So it isn't on a grading curve.
No not at all. Look at Los Angeles or Austria. We've published a guide in Austria for five years, but we couldn't actually find any three-star restaurants so we didn't create a three-star in order to sell more books. It was the same in LA. We said we were going to LA and there were a lot of articles that said Michelin will never find a three-star. And they were right. We didn't create one. We obviously felt there were some very good restaurants in the city but they rise only to the two-star level.

Also that must affect how well the guide does in that city.
It's a strength and weakness of having an international ranking system. We don't say, "This is the best restaurant in New York." We say, "This is among the best restaurants in the world." The first time we went to New York, Daniel didn't get three stars because it wasn't consistent enough for us. I could go there and have a great meal. But inspectors could go there and not get a three-star restaurant. The point of giving three stars to a chef is not the legion d'honneur. We recommend to our readers that they can go and get the same treatment as our inspectors.

Obviously you prize anonymity above all. Except, of course, yours.
It is an obsessive thing for us, anonymity. We're here to reveal the talents of chefs but you can only reveal the true talent of a chef when you are not known. Of course I get the soigné treatment wherever I go but I always say, "I am not a Michelin inspector so don't try to impress me because you might have in that same room that night, Michelin inspectors doing their own jobs."

Is that a trick you pull?
I do that sometimes. There's nothing worse than when you sit in a restaurant and you're not given any attention. That happens to inspectors, too. They'll be having a wonderful meal and all of a sudden everything changes. They ask the waiter, "What's going on?" and he says, "Oh, we just recognized the guy over there, we believe he is the New York Times reviewer." Okay, good! Take care of him, not me. It's something that is the worst experience in a restaurant that you could have. So this is why we focus so strongly on the anonymity of the inspectors. We call them famously anonymous.

Criticism has gotten increasingly democratic on one level but on the level of newspaper critics, so many of the major ones are easily recognizable.
There are a lot of different techniques. One of them is the famous restaurant critic who wants to be anonymous even though sometimes he isn't but you keep on reading his review every Wednesday. You follow their advice because you have the same taste, but it is really his own opinion based on his own experience. It's the same thing when you follow a theater critic or an art critic.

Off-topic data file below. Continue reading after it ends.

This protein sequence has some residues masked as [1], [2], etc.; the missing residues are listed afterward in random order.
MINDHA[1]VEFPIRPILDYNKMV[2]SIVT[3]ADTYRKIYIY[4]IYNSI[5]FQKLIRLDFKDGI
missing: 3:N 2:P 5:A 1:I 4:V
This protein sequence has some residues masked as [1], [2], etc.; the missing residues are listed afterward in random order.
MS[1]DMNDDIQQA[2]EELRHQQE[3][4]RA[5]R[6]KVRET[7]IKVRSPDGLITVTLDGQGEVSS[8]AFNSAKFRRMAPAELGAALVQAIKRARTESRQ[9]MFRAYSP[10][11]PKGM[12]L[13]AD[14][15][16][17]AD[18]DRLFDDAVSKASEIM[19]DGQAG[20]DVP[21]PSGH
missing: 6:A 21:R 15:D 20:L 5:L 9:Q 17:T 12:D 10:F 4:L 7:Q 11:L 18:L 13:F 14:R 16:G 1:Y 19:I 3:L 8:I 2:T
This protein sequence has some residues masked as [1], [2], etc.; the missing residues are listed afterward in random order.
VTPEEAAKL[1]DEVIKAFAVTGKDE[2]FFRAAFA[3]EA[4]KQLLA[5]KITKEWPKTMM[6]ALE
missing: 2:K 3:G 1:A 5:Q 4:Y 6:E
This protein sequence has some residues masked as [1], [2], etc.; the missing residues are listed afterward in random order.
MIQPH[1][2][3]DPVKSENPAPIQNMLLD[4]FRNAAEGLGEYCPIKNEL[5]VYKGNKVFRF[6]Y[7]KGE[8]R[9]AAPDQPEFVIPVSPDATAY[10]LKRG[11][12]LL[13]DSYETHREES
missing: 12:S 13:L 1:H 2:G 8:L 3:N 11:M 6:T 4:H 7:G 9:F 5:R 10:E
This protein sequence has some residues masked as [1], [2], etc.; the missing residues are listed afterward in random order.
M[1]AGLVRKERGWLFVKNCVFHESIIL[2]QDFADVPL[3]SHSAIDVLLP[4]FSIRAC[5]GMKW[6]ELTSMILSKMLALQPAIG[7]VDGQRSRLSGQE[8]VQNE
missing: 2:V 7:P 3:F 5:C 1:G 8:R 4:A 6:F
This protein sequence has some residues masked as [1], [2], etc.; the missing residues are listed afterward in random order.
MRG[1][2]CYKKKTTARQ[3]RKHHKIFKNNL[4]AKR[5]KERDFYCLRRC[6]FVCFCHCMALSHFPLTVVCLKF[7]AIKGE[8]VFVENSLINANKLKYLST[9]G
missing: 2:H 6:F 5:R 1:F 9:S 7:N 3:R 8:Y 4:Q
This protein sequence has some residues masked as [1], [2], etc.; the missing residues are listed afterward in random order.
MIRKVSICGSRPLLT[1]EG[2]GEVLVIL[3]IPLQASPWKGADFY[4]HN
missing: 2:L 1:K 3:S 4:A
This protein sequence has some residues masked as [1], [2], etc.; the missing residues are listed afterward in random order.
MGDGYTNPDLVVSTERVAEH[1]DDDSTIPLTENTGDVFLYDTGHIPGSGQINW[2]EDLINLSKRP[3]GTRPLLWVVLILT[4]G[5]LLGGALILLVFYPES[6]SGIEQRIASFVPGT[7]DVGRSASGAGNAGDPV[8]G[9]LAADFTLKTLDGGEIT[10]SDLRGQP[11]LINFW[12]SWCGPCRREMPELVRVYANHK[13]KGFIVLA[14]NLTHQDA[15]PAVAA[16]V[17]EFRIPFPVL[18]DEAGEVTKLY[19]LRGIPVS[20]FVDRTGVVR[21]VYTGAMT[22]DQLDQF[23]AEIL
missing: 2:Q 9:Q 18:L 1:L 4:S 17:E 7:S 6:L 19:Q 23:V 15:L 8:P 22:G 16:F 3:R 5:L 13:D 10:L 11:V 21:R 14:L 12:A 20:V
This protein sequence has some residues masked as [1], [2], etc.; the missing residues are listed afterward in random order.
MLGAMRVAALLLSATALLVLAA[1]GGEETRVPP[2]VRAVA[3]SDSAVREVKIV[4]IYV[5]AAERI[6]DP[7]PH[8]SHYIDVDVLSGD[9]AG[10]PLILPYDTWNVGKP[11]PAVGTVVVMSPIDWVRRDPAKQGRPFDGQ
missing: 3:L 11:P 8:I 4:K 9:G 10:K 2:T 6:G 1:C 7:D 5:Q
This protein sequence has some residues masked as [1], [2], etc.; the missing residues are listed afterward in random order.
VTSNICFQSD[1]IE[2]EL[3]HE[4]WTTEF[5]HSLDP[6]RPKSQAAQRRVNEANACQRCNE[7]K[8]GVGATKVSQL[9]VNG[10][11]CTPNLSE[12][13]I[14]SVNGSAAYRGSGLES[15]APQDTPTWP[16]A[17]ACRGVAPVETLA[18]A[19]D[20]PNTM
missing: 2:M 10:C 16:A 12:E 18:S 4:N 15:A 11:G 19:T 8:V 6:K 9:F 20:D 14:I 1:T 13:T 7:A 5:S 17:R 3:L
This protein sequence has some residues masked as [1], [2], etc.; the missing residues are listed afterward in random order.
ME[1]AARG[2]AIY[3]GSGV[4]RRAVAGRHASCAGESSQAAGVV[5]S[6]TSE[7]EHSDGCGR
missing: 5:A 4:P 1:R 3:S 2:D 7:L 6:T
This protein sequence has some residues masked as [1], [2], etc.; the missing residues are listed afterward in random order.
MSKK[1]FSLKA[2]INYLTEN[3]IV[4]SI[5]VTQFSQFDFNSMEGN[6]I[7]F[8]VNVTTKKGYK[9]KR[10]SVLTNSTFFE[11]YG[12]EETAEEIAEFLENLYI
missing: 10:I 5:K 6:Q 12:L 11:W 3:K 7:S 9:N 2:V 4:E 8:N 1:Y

Except in performance and art, the play or the painting isn't altered for each theater or gallery goer. The same isn't true in restaurants.
It can be altered, everyone could have a different experience. On the other side, you have the democratic voice, people expressing themselves on blogs, which is great. We try somewhere between the middle called the authority. It's not just one opinion. It's different inspectors, people who actually go to these restaurants multiple times during the course of the year, who are not recognizable who actually pay their own bill and at the end of the year they make their report. That's what I'm doing right now. I'm sitting in a star meeting in Germany and we're reviewing every restaurant in Germany. We're having some great discussions. An inspector could go to restaurant, file a report and give the restaurant two stars. Another inspector would say, I'm sorry, I went three months after you and to me it was not a two-star.

Do the discussions get heated?
Absolutely. I left the room to take your call but we were in the middle of a very big discussion. But consistency is one of the most incredible and difficult tasks to achieve. When you go see an Oscar Award-winning actor in a movie, you know the performance will be as good as when he won the award. When you to the theatre — what we call Molière — you're just hoping he is as good. It's the same with chefs.

Has there ever been fist fights over stars?
Oh yes, we've had quite a few in different parts of the world. But at the end of the day, we only make a decision based on consensus.

What do you do if an inspector's anonymity has been compromised? Do you take him out to a field somewhere?
Well, we do it a little differently in Europe. Inspectors are assigned an area to travel for a year. At the end of the year they must move on, but before they do, they have to introduce themselves to each of the restaurants where they've been dining alone for the past year. These people will never go back to the restaurants for the next seven years. It's sort of like the Witness Protection Program but of course the food is much better.

I feel like you've used that line before.
Yes, I did.